Srinagar, May 14 (UNI) The Jammu and Kashmir Academy of Art, Culture and Languages (JKAACL) today launched a new mission to catalogue and preserve rare manuscripts of all the regions of the state to save valuable cultural inheritance.
This is for the first time the JKAACL has decided to collect data on manuscripts housed in a variety of places, including shrines, temples, mattas, madrassas, monasteries and private collections.
Secretary of JKAACL Zaffar Iqbal Manhas said it was a prestigious project to cataloge state's ancient documentary wealth and ensure that basic conservation practices are followed to halt their rapid decay.
The main objective of the project was the digitalisation, microfilming and cataloguing of Jammu and Kashmir manuscripts by using latest available technology at global level, he added.
He said we have the largest repository of manuscripts in Northern India, with an estimated 20 thousand texts in dozens of languages.
He said the academy will involve writers and religious scholars in the hunt for ancient volumes in order to use it not only to expertise but also for social skills, coazing and cultural sensitivity to gain access to wonderful manuscripts.
Mr Zaffar said, ''We have 5000 year history at our back that is why a set of sixth century Buddhist texts, the oldest manuscripts that India possesses were found buried in the hills of Kashmir about 60 years ago.'' Our researchers have found rare ancient Sanskrit, Tibetan, Arabic and Persian treatises on such subjects as diabetes, astrophysics, interpretation of dreams, surgical instruments, concepts of time and art of war he said, adding we want to catalogue and preserve.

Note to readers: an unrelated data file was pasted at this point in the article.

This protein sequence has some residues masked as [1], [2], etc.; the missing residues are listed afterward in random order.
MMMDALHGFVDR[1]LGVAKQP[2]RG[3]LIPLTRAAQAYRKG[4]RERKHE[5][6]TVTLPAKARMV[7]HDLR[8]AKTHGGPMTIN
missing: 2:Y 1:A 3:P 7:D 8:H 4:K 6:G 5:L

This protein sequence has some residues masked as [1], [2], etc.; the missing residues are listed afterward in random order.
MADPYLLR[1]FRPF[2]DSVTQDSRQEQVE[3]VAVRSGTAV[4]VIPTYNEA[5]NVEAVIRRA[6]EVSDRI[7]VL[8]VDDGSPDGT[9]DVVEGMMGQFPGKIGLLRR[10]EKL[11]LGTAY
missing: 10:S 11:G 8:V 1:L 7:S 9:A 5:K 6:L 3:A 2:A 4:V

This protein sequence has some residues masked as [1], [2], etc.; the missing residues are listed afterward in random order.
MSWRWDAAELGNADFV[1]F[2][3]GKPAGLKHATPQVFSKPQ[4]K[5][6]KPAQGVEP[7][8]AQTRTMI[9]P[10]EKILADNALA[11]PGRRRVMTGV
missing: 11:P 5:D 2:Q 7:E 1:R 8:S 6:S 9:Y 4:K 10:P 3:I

He said we would promote and facilitate research and scholarship based on Manuscripts and the wealth of knowledge that lies therein.
He said under the mission we would enhance the access to the manuscripts, improve awareness about cultural inheritance and encourage the use of manuscripts for educational and research purposes lifelong learning and also provide conservation and preservation of manuscripts through training, awareness and financial support.
We are going to document and catalogue manuscripts, maintain accurate and up-to-date information about them and the conditions under which they may be consulted to promote ready access to these manuscripts through publication, both in book form as well as machine readable form, he added.
Mr Zafar said the academy has its manuscripts library at Srinagar which has about 700 rare manuscripts on history, music, medicine, religion, astronomy, and other subjects. He said some of them are more then thousand-year-old written in birch barek.
To preserve and conserve such rare manuscripts there are state of the art scientific laboratory and fumigation chambers for their maintenance.
We have specially designed fire proof chambers and locker for their safety, he said.
He impressed upon private collectors, shrines, temples, matthas, madrasas, and monasteries to register their manuscripts with the Academy. We will provide free consultations and work for the preservation of such manuscripts.
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